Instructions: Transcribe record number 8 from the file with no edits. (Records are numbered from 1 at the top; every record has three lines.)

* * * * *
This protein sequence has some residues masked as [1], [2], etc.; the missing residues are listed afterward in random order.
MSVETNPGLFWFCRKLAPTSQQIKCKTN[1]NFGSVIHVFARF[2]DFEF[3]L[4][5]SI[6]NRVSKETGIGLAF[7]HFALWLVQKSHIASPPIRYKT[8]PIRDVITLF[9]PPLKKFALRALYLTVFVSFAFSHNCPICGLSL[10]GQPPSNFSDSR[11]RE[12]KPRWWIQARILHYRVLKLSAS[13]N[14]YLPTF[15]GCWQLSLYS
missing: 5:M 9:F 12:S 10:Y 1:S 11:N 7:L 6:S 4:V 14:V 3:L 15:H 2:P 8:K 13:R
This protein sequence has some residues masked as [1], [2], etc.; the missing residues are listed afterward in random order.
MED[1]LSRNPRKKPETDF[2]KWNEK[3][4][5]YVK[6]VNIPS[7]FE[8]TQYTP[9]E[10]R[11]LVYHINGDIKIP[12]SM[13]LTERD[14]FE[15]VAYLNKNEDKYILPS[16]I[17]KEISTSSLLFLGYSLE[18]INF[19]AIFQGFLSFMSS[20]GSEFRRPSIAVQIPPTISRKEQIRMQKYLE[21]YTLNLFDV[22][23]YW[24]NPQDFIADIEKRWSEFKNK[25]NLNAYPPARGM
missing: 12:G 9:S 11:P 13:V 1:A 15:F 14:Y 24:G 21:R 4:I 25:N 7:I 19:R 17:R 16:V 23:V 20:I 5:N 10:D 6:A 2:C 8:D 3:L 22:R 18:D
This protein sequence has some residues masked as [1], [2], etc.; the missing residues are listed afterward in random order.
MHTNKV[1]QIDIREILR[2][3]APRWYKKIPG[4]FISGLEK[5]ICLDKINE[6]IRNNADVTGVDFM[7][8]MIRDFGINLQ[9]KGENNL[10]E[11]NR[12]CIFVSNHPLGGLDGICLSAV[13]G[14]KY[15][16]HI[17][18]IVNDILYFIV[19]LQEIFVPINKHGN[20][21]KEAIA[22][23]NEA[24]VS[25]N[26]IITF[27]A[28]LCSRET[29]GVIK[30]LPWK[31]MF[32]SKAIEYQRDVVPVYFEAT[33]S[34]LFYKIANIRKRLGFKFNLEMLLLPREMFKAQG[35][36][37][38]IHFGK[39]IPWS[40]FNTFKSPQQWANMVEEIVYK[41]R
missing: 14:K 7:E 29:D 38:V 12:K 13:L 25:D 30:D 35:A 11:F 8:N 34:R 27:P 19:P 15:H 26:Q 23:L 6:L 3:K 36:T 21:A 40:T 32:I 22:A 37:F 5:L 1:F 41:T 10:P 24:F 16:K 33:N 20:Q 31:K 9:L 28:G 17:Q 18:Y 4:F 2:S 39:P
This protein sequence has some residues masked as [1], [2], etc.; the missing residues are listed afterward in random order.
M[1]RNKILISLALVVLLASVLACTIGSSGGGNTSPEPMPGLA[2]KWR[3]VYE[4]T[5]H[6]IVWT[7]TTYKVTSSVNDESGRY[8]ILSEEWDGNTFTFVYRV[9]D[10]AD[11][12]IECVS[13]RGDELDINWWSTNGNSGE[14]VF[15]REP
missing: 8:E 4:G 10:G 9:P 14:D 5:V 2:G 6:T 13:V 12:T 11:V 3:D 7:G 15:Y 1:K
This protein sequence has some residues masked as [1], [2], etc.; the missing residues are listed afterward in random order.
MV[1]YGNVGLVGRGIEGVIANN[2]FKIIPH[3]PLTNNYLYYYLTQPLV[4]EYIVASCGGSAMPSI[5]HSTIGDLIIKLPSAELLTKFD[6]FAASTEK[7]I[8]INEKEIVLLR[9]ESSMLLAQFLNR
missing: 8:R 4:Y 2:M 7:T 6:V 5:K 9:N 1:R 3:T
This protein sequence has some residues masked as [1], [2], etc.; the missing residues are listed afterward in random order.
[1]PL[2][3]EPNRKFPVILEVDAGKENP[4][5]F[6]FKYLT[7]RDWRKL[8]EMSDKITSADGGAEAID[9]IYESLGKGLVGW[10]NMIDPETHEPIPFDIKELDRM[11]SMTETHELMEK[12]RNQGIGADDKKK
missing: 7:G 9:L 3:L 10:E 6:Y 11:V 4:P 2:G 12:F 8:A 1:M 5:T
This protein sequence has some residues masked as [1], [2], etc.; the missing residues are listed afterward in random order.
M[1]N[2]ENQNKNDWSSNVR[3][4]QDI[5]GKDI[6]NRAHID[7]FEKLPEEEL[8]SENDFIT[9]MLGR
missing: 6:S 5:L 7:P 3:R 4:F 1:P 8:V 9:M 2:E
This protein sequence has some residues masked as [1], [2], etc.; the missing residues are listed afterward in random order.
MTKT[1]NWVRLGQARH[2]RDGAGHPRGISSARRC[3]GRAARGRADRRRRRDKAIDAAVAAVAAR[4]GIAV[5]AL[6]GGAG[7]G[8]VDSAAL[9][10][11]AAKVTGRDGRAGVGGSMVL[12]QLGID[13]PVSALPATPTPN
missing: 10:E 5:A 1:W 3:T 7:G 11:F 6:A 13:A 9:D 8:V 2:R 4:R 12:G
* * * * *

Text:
This protein sequence has some residues masked as [1], [2], etc.; the missing residues are listed afterward in random order.
MTKT[1]NWVRLGQARH[2]RDGAGHPRGISSARRC[3]GRAARGRADRRRRRDKAIDAAVAAVAAR[4]GIAV[5]AL[6]GGAG[7]G[8]VDSAAL[9][10][11]AAKVTGRDGRAGVGGSMVL[12]QLGID[13]PVSALPATPTPN
missing: 10:E 5:A 1:W 3:T 7:G 11:F 6:A 13:A 9:D 8:V 2:R 4:R 12:G